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Year : 2014  |  Volume : 57  |  Issue : 2  |  Page : 269-271
Intraosseous myoepithelioma: A rare, distinct tumor entity

1 Department of Pathology, Tata Memorial Hospital, Parel, Mumbai, Maharashtra, India
2 Department of Surgical Oncology (Bone and Soft Tissues), Tata Memorial Hospital, Parel, Mumbai, Maharashtra, India

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Date of Web Publication19-Jun-2014


Primary musculoskeletal myoepithelial tumors (METs) are distinctly rare tumors and are being increasingly recognized as a result of improved diagnostic criteria and objective confirmation with immunohistochemical markers, including epithelial markers. Recent studies have unraveled distinct molecular mechanisms underlying these tumors. Herein, we present our second diagnosed case of an intraosseous MET that occurred in the tibia of a 37-year-old lady. The case is discussed with regards to current clinicopathological perspectives on these rather uncommon tumors, including our personal experience.

Keywords: Intraosseous myoepithelioma, musculoskeletal mixed tumors, rare bone tumors

How to cite this article:
Rekhi B, Desai SS, Gulia A, Puri A, Jambhekar NA. Intraosseous myoepithelioma: A rare, distinct tumor entity. Indian J Pathol Microbiol 2014;57:269-71

How to cite this URL:
Rekhi B, Desai SS, Gulia A, Puri A, Jambhekar NA. Intraosseous myoepithelioma: A rare, distinct tumor entity. Indian J Pathol Microbiol [serial online] 2014 [cited 2023 Sep 27];57:269-71. Available from:

   Introduction Top

Primary musculoskeletal myoepithelial tumors (METs) are rather uncommon, but are being increasingly recognized as a result of established histopathological criteria and their confirmation with immunohistochemical antibody markers such as epithelial membrane antigen (EMA), pan cytokeratin (AE1/AE3) with S100-P, glial fibrillary acidic protein (GFAP), and other myoepithelial markers such as p63, smooth muscle actin (SMA), and calponin. [1],[2],[3],[4] Few recent studies have unraveled EWSR1 gene rearrangements underlying these tumors. [1],[4],[5],[6]

In a recent series of eight intraosseous METs, including review of other such previously documented cases, Kurzawa et al. [1] observed a relatively younger age of onset (range, 16-49, median, 33.5 years) with ilium as the most common site (three cases), followed by tibia in two cases, with tumor size ranging from 1.5 to 5.7 cm in the largest dimension. There have been two documented case reports of intraosseous METs involving the iliac bone, including one of our cases. [6],[7] We intend to share our experience with musculoskeletal METs, especially with regards to another recently diagnosed case of an intraosseous MET from our Institution. [5],[6]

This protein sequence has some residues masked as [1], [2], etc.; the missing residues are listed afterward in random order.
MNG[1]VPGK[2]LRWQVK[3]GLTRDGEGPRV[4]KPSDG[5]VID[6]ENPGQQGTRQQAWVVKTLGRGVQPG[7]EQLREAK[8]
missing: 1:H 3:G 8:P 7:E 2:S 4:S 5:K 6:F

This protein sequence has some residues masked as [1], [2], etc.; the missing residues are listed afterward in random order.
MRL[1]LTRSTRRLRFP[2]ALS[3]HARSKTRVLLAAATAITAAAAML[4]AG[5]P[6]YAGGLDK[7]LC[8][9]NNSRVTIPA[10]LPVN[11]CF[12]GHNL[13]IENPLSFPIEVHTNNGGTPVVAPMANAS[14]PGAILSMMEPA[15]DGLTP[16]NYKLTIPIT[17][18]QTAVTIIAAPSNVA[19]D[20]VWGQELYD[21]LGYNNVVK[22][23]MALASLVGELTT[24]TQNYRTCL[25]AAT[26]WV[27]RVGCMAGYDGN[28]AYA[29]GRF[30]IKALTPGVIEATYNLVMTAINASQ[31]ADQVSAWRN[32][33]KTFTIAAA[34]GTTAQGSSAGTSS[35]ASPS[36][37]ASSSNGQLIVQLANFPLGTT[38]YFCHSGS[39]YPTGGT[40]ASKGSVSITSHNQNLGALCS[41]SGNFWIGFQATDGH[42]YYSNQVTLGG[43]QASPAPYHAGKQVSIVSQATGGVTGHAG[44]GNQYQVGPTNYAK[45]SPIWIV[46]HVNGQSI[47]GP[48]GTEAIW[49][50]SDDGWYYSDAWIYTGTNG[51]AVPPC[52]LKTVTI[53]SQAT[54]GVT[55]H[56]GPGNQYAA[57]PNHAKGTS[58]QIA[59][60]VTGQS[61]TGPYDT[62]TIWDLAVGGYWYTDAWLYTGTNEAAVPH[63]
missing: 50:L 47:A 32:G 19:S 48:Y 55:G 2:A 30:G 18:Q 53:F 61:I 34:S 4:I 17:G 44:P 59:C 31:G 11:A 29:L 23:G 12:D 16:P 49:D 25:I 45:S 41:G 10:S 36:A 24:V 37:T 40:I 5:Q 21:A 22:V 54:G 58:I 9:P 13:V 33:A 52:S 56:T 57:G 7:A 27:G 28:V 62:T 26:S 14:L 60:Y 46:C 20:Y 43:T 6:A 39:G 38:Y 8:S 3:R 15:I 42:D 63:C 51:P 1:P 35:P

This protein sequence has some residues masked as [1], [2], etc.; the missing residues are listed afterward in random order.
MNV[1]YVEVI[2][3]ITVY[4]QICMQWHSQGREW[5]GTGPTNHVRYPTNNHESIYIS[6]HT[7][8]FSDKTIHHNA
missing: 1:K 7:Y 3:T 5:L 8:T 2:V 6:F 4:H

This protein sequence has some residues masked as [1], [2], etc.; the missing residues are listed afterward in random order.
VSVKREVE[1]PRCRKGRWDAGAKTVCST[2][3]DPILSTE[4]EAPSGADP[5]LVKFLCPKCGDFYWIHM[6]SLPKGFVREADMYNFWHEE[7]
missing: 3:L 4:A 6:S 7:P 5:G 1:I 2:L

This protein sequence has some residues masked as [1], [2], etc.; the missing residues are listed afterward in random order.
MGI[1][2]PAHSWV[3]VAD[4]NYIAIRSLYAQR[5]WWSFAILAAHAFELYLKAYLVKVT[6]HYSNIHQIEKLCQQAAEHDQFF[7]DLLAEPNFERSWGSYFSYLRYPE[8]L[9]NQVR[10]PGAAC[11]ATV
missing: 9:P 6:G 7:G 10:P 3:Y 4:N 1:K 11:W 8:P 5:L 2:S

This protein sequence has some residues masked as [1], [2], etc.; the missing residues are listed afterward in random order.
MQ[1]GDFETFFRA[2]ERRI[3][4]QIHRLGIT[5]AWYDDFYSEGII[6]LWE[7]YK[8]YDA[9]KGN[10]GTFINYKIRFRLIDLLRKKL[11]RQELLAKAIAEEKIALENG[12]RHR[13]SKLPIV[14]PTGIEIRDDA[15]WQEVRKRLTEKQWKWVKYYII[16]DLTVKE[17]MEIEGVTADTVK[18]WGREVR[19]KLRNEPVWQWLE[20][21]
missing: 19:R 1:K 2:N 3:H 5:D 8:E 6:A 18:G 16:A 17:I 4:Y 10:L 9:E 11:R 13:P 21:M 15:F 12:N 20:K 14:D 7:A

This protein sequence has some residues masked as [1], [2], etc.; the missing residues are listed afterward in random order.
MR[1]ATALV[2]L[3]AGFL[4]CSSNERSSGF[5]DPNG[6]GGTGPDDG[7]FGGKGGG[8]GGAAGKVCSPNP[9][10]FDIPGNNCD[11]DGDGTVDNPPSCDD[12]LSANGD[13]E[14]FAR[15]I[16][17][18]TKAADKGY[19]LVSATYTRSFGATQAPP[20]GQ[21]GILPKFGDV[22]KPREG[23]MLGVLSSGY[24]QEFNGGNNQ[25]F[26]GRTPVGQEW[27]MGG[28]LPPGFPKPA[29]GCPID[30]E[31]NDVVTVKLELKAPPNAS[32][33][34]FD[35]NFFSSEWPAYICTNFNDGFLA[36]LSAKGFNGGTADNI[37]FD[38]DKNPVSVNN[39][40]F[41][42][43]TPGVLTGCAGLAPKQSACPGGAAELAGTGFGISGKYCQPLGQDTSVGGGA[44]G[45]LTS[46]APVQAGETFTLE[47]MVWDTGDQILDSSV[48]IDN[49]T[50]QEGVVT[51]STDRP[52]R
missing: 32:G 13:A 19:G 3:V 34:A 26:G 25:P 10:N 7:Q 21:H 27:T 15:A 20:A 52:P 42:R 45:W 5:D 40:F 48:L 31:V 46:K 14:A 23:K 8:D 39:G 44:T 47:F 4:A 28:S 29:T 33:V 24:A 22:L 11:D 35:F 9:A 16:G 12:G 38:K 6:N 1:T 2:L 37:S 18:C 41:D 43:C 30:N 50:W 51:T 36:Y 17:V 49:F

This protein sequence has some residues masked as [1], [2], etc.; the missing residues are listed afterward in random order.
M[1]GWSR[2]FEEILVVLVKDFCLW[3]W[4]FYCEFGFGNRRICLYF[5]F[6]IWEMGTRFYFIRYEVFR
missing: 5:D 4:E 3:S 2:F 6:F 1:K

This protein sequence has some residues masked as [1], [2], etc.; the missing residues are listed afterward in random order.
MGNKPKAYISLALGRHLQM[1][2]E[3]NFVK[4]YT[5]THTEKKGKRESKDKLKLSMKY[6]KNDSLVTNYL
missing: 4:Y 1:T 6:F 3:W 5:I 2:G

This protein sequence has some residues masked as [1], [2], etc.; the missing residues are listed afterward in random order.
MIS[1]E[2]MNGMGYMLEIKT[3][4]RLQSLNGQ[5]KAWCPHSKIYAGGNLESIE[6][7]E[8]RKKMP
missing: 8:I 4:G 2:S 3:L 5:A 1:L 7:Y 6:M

Materials and methods Top

Immunohistochemistry (IHC), staining was performed by immunoperoxidase technique, using MACH2 Universal HRP-Polymer detection kit, Biocare, CA. 3'-3'-diaminobenzidine tetrahydrochloride was used as the chromogen. The details of various antibody markers utilized, including their respective dilutions are EMA, Monoclonal, E29, 1:200; AE1/AE3; GFAP, polyclonal, 1:800; S100-P, polyclonal, 1:600; SMA, Monoclonal, 1A4, 1:400; p63, Monoclonal, 4A4, 1:200; calponin, monoclonal, CALP, 1:50, Dako, Produkionsveg, Glostrup, Denmark.

   Case report Top

A 37-year-old lady presented with pain in her left leg of 2 months duration. Radiograph imaging disclosed a well-defined lytic lesion in her proximal tibia [Figure 1]a]. Positron emission tomography computed tomography scan showed the lesion as lytic, hypermetabolic with low fludeoxyglucose-uptake (SUV max 3.5). Initial biopsy and subsequent wide-excision revealed a fairly well-circumscribed, myxoid stroma-rich tumor comprising cells with polygonal to spindle-shaped nuclei, eosinophilic cytoplasm and mild atypia, arranged in lobules and reticular patterns. There were no mitotic figures or tumor necrosis. There were no osteoclast-like giant cells, epithelial differentiation, chondroid or osteoid differentiation. The tumor was confined to the bone, exhibiting focal cortical destruction and was seen bulging into the adjacent soft-tissues. By IHC, the tumor cells were positive for EMA; focally for p63 and SMA, whereas these were negative for S100-P, GFAP, CK/MNF116, CD34, and brachyury/T. Ki-67/MIB1 was 5-6%. Diagnosis of myoepithelioma was finally offered [Figure 1]b and [Figure 2]a-e].
Figure 1: (a) Radiograph imaging showing a well-defined lytic lesion in the proximal tibia. (b) Resected specimen showing a distinct tumor (arrow heads) in the tibial diaphysis with a myxoid cut surface

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Figure 2: Microscopic findings. (a) Circumscribed, nodular, myxoid-rich tumor bulging into adjacent soft-tissues (arrow heads towards tumor) (H and E, ×40). (b) Cellular tumor composed of the oval to spindle cells in an abundant myxoid-rich stroma (H and E, ×100). Inset: Tumor cells arranged in cords and singly within a myxoid stroma and exhibiting mild nuclear atypia (H and E, ×200). Immunohistochemical results. (c) Diffuse epithelial membrane antigen positivity (Diaminobenzidine, ×200). (d) Focal p63 positivity (Diaminobenzidine ×400). (e) Focal smooth muscle actin positivity (Diaminobenzidine ×400)

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   Discussion Top